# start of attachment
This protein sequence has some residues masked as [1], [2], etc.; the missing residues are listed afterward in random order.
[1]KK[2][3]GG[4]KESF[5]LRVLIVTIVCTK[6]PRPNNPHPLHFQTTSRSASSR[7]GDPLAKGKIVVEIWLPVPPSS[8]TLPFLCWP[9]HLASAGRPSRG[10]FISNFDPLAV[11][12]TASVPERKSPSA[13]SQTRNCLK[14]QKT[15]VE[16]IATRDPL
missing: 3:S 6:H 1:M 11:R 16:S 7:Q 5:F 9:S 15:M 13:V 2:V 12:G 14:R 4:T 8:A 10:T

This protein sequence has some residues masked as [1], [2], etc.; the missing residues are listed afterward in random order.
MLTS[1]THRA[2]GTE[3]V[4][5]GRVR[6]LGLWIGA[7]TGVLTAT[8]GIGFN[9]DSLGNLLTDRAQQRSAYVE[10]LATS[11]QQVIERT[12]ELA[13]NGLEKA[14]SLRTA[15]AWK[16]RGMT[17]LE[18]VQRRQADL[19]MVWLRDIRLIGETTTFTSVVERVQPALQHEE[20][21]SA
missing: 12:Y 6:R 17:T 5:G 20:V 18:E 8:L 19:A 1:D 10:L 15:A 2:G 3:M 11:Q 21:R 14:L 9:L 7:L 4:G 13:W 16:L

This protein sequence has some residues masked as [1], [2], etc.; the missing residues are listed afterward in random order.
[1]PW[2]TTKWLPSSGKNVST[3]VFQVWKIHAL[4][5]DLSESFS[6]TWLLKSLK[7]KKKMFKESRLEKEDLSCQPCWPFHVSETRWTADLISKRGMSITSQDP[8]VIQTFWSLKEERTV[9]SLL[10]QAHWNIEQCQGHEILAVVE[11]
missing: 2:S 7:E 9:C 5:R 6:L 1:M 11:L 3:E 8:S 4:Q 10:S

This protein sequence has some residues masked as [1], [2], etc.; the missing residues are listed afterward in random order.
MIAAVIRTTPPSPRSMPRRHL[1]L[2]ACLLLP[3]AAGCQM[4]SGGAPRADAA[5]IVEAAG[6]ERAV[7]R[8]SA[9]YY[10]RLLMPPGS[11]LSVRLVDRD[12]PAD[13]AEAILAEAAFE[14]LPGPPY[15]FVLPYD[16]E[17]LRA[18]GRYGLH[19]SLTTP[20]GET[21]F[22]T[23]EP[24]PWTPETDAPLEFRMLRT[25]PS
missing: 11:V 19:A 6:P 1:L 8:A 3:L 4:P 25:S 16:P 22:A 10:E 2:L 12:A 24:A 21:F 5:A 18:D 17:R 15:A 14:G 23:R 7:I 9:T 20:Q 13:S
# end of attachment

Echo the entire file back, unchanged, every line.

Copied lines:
This protein sequence has some residues masked as [1], [2], etc.; the missing residues are listed afterward in random order.
[1]KK[2][3]GG[4]KESF[5]LRVLIVTIVCTK[6]PRPNNPHPLHFQTTSRSASSR[7]GDPLAKGKIVVEIWLPVPPSS[8]TLPFLCWP[9]HLASAGRPSRG[10]FISNFDPLAV[11][12]TASVPERKSPSA[13]SQTRNCLK[14]QKT[15]VE[16]IATRDPL
missing: 3:S 6:H 1:M 11:R 16:S 7:Q 5:F 9:S 15:M 13:V 2:V 12:G 14:R 4:T 8:A 10:T

This protein sequence has some residues masked as [1], [2], etc.; the missing residues are listed afterward in random order.
MLTS[1]THRA[2]GTE[3]V[4][5]GRVR[6]LGLWIGA[7]TGVLTAT[8]GIGFN[9]DSLGNLLTDRAQQRSAYVE[10]LATS[11]QQVIERT[12]ELA[13]NGLEKA[14]SLRTA[15]AWK[16]RGMT[17]LE[18]VQRRQADL[19]MVWLRDIRLIGETTTFTSVVERVQPALQHEE[20][21]SA
missing: 12:Y 6:R 17:T 5:G 20:V 18:E 8:L 19:A 1:D 10:L 15:A 2:G 3:M 11:Q 21:R 14:L 9:L 7:L 4:G 13:W 16:L

This protein sequence has some residues masked as [1], [2], etc.; the missing residues are listed afterward in random order.
[1]PW[2]TTKWLPSSGKNVST[3]VFQVWKIHAL[4][5]DLSESFS[6]TWLLKSLK[7]KKKMFKESRLEKEDLSCQPCWPFHVSETRWTADLISKRGMSITSQDP[8]VIQTFWSLKEERTV[9]SLL[10]QAHWNIEQCQGHEILAVVE[11]
missing: 2:S 7:E 9:C 5:R 6:L 1:M 11:L 3:E 8:S 4:Q 10:S

This protein sequence has some residues masked as [1], [2], etc.; the missing residues are listed afterward in random order.
MIAAVIRTTPPSPRSMPRRHL[1]L[2]ACLLLP[3]AAGCQM[4]SGGAPRADAA[5]IVEAAG[6]ERAV[7]R[8]SA[9]YY[10]RLLMPPGS[11]LSVRLVDRD[12]PAD[13]AEAILAEAAFE[14]LPGPPY[15]FVLPYD[16]E[17]LRA[18]GRYGLH[19]SLTTP[20]GET[21]F[22]T[23]EP[24]PWTPETDAPLEFRMLRT[25]PS
missing: 11:V 19:A 6:P 1:L 8:A 3:L 4:P 25:S 16:P 22:A 10:E 2:L 12:A 24:A 21:F 5:A 18:D 17:R 15:A 14:G 23:R 7:I 9:T 20:Q 13:S